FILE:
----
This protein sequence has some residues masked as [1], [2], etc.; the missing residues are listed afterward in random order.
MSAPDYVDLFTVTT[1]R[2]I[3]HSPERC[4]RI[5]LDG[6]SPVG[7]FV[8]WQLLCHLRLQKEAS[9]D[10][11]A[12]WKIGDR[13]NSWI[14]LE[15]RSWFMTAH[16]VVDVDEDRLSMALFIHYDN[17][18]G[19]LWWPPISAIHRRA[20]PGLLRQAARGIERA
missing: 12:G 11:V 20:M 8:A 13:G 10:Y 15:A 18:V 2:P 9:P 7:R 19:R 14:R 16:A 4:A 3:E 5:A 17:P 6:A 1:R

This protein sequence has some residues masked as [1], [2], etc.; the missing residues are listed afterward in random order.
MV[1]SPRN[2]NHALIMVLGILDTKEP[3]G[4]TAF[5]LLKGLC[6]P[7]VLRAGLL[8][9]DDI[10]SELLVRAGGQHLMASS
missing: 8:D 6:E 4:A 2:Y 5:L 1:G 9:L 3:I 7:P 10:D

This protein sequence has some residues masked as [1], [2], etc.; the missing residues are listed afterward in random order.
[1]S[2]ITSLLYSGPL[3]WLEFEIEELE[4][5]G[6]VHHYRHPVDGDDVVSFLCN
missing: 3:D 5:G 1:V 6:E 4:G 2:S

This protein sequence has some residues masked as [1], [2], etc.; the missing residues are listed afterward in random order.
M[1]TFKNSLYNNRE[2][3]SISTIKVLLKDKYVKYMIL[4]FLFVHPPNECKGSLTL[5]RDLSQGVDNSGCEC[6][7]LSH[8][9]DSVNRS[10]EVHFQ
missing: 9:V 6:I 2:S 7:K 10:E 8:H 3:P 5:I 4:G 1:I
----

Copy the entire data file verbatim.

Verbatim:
This protein sequence has some residues masked as [1], [2], etc.; the missing residues are listed afterward in random order.
MSAPDYVDLFTVTT[1]R[2]I[3]HSPERC[4]RI[5]LDG[6]SPVG[7]FV[8]WQLLCHLRLQKEAS[9]D[10][11]A[12]WKIGDR[13]NSWI[14]LE[15]RSWFMTAH[16]VVDVDEDRLSMALFIHYDN[17][18]G[19]LWWPPISAIHRRA[20]PGLLRQAARGIERA
missing: 12:G 11:V 20:M 8:A 13:G 10:Y 15:A 18:V 2:P 9:P 7:R 19:R 14:R 16:A 4:A 3:E 5:A 17:P 6:A 1:R

This protein sequence has some residues masked as [1], [2], etc.; the missing residues are listed afterward in random order.
MV[1]SPRN[2]NHALIMVLGILDTKEP[3]G[4]TAF[5]LLKGLC[6]P[7]VLRAGLL[8][9]DDI[10]SELLVRAGGQHLMASS
missing: 8:D 6:E 4:A 2:Y 5:L 1:G 9:L 3:I 7:P 10:D

This protein sequence has some residues masked as [1], [2], etc.; the missing residues are listed afterward in random order.
[1]S[2]ITSLLYSGPL[3]WLEFEIEELE[4][5]G[6]VHHYRHPVDGDDVVSFLCN
missing: 3:D 5:G 1:V 6:E 4:G 2:S

This protein sequence has some residues masked as [1], [2], etc.; the missing residues are listed afterward in random order.
M[1]TFKNSLYNNRE[2][3]SISTIKVLLKDKYVKYMIL[4]FLFVHPPNECKGSLTL[5]RDLSQGVDNSGCEC[6][7]LSH[8][9]DSVNRS[10]EVHFQ
missing: 9:V 6:I 2:S 7:K 10:E 8:H 3:P 5:I 4:G 1:I